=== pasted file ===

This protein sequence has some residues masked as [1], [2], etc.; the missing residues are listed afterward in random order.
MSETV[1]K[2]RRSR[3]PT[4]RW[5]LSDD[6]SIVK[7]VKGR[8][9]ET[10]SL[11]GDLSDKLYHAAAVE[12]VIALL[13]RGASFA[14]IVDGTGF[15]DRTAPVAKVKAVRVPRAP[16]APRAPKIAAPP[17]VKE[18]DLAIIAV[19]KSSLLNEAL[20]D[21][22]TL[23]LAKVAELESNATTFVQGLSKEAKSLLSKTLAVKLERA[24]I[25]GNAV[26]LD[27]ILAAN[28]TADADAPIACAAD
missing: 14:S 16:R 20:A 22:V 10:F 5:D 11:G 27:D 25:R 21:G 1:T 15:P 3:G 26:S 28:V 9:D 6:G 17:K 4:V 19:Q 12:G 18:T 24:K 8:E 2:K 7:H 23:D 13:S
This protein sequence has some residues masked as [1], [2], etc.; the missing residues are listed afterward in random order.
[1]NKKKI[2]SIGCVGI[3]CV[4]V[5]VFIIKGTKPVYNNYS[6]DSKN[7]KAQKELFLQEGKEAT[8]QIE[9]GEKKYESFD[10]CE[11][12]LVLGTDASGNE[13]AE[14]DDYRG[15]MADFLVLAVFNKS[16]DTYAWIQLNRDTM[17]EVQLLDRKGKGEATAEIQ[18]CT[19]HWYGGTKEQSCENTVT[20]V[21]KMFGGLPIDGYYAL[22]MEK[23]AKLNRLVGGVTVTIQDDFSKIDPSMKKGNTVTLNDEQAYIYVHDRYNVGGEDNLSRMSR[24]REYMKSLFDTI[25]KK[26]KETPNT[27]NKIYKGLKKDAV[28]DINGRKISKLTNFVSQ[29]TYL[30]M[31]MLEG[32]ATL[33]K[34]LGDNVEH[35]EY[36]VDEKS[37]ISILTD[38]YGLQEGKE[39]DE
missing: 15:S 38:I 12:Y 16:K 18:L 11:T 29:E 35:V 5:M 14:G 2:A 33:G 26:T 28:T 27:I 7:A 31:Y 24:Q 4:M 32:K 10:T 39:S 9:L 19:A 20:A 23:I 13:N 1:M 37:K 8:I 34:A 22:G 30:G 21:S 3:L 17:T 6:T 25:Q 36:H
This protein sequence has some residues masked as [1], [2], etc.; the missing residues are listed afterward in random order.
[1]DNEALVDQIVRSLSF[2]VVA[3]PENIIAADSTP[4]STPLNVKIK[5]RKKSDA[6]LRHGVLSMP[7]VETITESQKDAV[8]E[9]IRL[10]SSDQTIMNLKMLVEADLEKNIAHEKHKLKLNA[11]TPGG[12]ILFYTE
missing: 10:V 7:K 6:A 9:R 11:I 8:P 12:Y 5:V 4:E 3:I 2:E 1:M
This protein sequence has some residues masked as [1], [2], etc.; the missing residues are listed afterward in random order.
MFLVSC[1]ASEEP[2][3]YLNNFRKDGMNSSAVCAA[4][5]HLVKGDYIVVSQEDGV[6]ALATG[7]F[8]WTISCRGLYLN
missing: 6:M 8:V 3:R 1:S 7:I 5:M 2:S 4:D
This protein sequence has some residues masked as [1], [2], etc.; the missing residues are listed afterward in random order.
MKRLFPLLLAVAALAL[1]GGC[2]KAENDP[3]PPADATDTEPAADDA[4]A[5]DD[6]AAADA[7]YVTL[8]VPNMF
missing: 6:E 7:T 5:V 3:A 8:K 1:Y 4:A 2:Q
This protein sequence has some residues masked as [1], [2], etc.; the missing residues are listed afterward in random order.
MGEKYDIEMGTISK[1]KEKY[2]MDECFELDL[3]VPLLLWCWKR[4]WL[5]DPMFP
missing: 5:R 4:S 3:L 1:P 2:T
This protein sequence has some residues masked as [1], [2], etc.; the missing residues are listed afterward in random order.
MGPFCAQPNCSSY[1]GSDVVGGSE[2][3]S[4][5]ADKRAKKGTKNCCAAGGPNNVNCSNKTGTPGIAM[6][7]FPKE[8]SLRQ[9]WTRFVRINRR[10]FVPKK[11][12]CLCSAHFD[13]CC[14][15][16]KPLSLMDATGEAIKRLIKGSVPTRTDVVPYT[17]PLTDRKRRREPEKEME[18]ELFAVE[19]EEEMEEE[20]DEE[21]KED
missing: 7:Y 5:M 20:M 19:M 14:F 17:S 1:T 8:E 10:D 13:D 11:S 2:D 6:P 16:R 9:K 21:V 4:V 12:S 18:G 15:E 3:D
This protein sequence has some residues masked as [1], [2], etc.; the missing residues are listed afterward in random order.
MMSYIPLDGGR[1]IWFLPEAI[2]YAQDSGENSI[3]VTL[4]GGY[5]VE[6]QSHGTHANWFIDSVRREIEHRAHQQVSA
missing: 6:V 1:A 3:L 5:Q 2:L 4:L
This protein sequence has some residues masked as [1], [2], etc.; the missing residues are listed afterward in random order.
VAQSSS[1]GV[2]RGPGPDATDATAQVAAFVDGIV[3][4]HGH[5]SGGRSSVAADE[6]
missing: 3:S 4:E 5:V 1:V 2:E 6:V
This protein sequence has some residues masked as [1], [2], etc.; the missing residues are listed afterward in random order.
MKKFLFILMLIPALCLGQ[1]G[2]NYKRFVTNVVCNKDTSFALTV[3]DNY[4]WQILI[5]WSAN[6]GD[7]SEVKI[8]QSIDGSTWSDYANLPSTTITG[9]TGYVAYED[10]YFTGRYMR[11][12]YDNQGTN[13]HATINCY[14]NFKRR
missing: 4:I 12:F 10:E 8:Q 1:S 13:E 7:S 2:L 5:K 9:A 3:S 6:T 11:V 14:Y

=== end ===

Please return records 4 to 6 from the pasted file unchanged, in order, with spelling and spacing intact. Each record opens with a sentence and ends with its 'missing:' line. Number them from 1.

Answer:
This protein sequence has some residues masked as [1], [2], etc.; the missing residues are listed afterward in random order.
MFLVSC[1]ASEEP[2][3]YLNNFRKDGMNSSAVCAA[4][5]HLVKGDYIVVSQEDGV[6]ALATG[7]F[8]WTISCRGLYLN
missing: 6:M 8:V 3:R 1:S 7:I 5:M 2:S 4:D
This protein sequence has some residues masked as [1], [2], etc.; the missing residues are listed afterward in random order.
MKRLFPLLLAVAALAL[1]GGC[2]KAENDP[3]PPADATDTEPAADDA[4]A[5]DD[6]AAADA[7]YVTL[8]VPNMF
missing: 6:E 7:T 5:V 3:A 8:K 1:Y 4:A 2:Q
This protein sequence has some residues masked as [1], [2], etc.; the missing residues are listed afterward in random order.
MGEKYDIEMGTISK[1]KEKY[2]MDECFELDL[3]VPLLLWCWKR[4]WL[5]DPMFP
missing: 5:R 4:S 3:L 1:P 2:T